Ex-NYPD Cop Faces Murder Charge in SC Chick-fil-A Shooting

Off-Duty Officer Accused of Killing Unarmed Man

A former New York City police officer, Anthony DeLustro, is facing murder charges in South Carolina after allegedly shooting and killing an unarmed man following an altercation at a Chick-fil-A.

Deadly Encounter at Fast Food Restaurant

On March 20th, DeLustro, now an officer with the Summerville Police Department, got into a physical fight with 39-year-old Michael O’Neal in the restaurant’s parking lot. The details leading to the fight remain unclear.

Witness Accounts Paint DeLustro as Aggressor

Witnesses interviewed by the South Carolina Law Enforcement Division (SLED) claim DeLustro initiated the confrontation and used a homophobic slur against O’Neal. The fight escalated, but O’Neal reportedly attempted to de-escalate by returning to his car and attempting to leave.

DeLustro Accused of Pursuing O’Neal

Despite O’Neal’s attempts to leave, DeLustro allegedly pursued him. According to an affidavit, DeLustro threatened to shoot O’Neal if he left the scene. Additionally, a bystander reported that DeLustro’s wife tried to physically prevent O’Neal from driving away.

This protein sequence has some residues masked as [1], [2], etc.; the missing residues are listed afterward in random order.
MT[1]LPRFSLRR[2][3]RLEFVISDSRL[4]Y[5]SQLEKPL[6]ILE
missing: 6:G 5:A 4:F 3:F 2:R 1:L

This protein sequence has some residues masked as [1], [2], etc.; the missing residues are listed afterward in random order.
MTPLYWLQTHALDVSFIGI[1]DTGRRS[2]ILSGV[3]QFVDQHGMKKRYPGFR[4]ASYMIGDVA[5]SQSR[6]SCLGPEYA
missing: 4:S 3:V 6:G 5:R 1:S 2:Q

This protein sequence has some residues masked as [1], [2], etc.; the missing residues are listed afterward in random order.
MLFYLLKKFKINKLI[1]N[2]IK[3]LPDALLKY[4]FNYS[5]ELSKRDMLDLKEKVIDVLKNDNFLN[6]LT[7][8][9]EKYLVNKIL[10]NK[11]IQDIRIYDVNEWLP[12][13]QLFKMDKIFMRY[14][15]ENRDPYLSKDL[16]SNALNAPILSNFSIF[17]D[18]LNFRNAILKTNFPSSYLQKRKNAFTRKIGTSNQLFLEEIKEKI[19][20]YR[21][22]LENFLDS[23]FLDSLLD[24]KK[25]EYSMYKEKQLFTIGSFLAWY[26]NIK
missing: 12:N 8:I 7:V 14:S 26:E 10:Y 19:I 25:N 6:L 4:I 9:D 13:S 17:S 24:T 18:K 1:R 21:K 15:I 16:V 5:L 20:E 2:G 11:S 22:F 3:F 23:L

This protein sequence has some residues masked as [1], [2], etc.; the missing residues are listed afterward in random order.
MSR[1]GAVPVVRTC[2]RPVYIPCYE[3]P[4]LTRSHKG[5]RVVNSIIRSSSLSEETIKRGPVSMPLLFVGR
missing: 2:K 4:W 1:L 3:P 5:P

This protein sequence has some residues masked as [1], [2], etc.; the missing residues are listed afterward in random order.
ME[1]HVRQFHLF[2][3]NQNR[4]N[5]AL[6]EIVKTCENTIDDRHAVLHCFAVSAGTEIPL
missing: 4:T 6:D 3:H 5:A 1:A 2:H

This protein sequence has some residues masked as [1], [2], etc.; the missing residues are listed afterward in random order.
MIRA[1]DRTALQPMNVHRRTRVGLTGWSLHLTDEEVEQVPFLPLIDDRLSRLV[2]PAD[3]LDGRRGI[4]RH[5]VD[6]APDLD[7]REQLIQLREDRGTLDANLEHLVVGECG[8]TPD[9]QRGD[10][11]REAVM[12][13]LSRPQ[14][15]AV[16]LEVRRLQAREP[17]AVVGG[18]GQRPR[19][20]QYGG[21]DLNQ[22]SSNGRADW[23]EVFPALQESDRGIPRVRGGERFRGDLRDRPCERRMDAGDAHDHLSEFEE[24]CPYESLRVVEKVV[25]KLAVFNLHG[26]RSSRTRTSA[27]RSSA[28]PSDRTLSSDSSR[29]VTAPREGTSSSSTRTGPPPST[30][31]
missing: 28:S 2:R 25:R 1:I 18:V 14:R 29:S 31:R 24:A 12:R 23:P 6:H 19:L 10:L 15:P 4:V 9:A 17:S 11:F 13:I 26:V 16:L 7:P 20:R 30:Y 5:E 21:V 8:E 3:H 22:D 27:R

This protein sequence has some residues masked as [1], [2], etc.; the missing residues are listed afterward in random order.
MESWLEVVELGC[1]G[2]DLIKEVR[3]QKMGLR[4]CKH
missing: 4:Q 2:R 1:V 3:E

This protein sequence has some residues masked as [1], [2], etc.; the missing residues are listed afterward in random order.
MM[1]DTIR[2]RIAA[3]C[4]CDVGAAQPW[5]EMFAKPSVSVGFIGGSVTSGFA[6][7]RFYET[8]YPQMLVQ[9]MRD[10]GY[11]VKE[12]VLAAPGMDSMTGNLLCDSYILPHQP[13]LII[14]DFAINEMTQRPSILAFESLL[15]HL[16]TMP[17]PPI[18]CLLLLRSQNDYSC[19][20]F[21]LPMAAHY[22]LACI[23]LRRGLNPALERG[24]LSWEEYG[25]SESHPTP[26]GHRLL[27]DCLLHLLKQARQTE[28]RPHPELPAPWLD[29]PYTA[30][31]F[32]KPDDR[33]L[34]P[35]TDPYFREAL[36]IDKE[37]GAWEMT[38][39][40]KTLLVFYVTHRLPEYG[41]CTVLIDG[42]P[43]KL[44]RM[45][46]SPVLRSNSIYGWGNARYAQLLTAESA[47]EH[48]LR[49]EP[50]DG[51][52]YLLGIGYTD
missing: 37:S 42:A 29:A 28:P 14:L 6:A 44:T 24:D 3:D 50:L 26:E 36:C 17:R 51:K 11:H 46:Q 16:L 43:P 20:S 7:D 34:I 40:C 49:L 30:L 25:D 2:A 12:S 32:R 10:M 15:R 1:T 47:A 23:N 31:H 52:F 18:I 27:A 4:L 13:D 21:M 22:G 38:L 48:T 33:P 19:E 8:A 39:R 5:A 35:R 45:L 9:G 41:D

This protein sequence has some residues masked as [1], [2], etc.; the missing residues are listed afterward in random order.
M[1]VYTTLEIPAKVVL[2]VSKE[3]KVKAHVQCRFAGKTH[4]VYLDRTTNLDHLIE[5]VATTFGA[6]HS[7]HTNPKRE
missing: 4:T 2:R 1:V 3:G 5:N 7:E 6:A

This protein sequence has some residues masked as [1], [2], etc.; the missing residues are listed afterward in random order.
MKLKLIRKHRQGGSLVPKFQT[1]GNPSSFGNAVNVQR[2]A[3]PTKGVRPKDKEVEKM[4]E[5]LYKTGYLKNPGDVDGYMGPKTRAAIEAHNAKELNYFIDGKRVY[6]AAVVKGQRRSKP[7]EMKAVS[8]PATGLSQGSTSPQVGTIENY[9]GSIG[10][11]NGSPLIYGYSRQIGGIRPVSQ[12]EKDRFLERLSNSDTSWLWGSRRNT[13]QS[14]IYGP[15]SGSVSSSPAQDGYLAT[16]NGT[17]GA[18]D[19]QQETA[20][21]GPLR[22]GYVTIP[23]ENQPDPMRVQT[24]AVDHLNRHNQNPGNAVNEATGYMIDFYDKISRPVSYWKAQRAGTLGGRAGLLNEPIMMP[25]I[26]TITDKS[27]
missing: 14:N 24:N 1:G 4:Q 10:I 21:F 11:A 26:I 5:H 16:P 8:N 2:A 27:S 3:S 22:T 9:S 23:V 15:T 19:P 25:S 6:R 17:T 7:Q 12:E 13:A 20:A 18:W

Shooting in Moving Vehicle

DeLustro then entered the passenger seat of O’Neal’s car while still armed with his service weapon. As O’Neal drove away in an attempt to escape, DeLustro allegedly fired a single shot, fatally wounding him.

Self-Defense Claims Disputed

DeLustro claimed self-defense, stating he feared for his safety and that of his wife. However, SLED investigators determined these claims were unsubstantiated. They noted that DeLustro admitted O’Neal never displayed a weapon or threatened violence and that DeLustro re-engaged with O’Neal after the fight had ended.

Police Take Action

Following the shooting, the Summerville Police Department placed DeLustro on administrative leave and launched an investigation. After SLED’s findings, DeLustro was officially fired and charged with murder.

Past Misconduct Allegations

Online records reveal that during his time with the NYPD (1980-2003), DeLustro faced three public complaints of misconduct, two related to use of force. Although both complaints were dismissed, a third investigation concerning an alleged unnecessary traffic stop remained incomplete when DeLustro transferred to South Carolina.

This incident raises serious questions about DeLustro’s actions and the use of deadly force. The case is ongoing, and DeLustro awaits trial.